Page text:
When Medicare and Medicaid were enacted in 1965, the gross domestic product (GDP) attributable to health care was just under 6 percent. However, according to Davidson (2013), the United States now spends 17.2 percent ($8,608 per American per year) of GDP on health care. Out of 48 countries ranked, the U.S. landed in second place (behind Switzerland) for dollars spent. On the other hand, health care quality in the U.S. ranked 46 out of 48, just in front of Serbia and Brazil. Although Switzerland pays more per capita for health care than the U.S., Switzerland’s quality ranks in the top 10 (Davidson, 2013). The organization I work for, Novant Health, is not immune to the aforementioned statistics. The problem: The U.S. health care system is costly, highly inefficient and lacks quality compared to other industrialized nations. Why has this decline in the U.S. health care system and thus Novant Health left us towards the bottom of the barrel?
Methodology and Analysis
The Delp-type model systems approach presented at the end of this report (Figure 1, page 6) describes the interrelationship between health care system operations, health behaviors and socioeconomic conditions and the impact each has on Novant Health’s efficiency and quality of care. Included in Figure 1 are the following contributing factors:
• Chronic medical conditions
• Lack of healthy lifestyles
• Fee-for-service system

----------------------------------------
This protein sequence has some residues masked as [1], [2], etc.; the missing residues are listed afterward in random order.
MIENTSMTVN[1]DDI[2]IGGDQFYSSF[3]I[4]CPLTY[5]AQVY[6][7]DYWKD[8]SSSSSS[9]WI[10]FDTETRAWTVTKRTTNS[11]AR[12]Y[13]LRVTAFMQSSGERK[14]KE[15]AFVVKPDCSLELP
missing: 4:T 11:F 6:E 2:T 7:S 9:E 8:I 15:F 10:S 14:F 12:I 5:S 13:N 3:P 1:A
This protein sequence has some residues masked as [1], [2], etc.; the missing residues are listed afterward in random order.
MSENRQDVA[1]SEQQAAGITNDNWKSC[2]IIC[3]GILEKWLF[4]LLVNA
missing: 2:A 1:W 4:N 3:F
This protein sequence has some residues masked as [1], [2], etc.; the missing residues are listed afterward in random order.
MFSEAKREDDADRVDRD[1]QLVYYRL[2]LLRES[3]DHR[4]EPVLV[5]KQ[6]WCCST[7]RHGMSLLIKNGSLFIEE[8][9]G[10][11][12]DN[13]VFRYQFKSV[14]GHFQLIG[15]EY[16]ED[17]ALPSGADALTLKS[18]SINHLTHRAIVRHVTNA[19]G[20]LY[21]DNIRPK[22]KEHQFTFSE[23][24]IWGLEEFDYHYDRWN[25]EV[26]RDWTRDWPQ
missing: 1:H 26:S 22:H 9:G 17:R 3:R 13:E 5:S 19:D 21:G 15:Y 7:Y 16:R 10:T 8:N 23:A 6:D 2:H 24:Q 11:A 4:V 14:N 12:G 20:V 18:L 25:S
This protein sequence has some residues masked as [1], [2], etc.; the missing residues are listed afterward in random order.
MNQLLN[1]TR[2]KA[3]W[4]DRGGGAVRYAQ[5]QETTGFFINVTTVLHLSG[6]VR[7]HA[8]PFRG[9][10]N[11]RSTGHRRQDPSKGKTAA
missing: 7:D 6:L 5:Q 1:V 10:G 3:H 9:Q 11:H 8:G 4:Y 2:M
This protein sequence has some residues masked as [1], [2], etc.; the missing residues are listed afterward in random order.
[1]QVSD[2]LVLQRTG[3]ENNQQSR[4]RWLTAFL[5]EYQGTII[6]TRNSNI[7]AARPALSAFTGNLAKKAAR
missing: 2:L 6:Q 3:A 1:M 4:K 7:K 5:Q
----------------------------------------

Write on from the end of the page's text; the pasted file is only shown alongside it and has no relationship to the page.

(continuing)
• Fragmented health care delivery
• Government subsidized insurance coverage (Medicare and Medicaid)
• Uninsured due to lack of affordable health insurance
• Inconsistent use of best medical practices
• Limited access to primary care
• Lack of preventive care
• Overuse of costly medical procedures
These factors can be subdivided into three segments: behavioral conditions, socioeconomic conditions and health care system operations. Each of these will be discussed further.
Behavioral Conditions – In North Carolina (where the majority of Novant Health operates), there is a high prevalence of citizens who lack healthy lifestyles. The following behaviors are proven to be a primary cause of chronic medical conditions: improper nutrition, lack of exercise, smoking, alcohol consumption, and improper drug use (illicit and prescription medications). In addition, there are a high number of North Carolina residents who do not take advantage of preventive care.
Socioeconomic Conditions - According to DeNavas-Walt et al. (2011) the number of impoverished (defined as income less than 100% of the established poverty level) U.S. citizens is estimated to be 46.2 million. Children under the age of 18 account for 16.4 of the 46.2 million. According to the North Carolina Institute of Medicine (2013), there is an estimated range of 15.6 to 22.3 (broken down by county) percent of the North Carolina population who are uninsured. In addition, 15.9% (48.6 million) people in the U.S. are covered by Medicaid and 14.5% (44.3 million) people are covered by Medicare.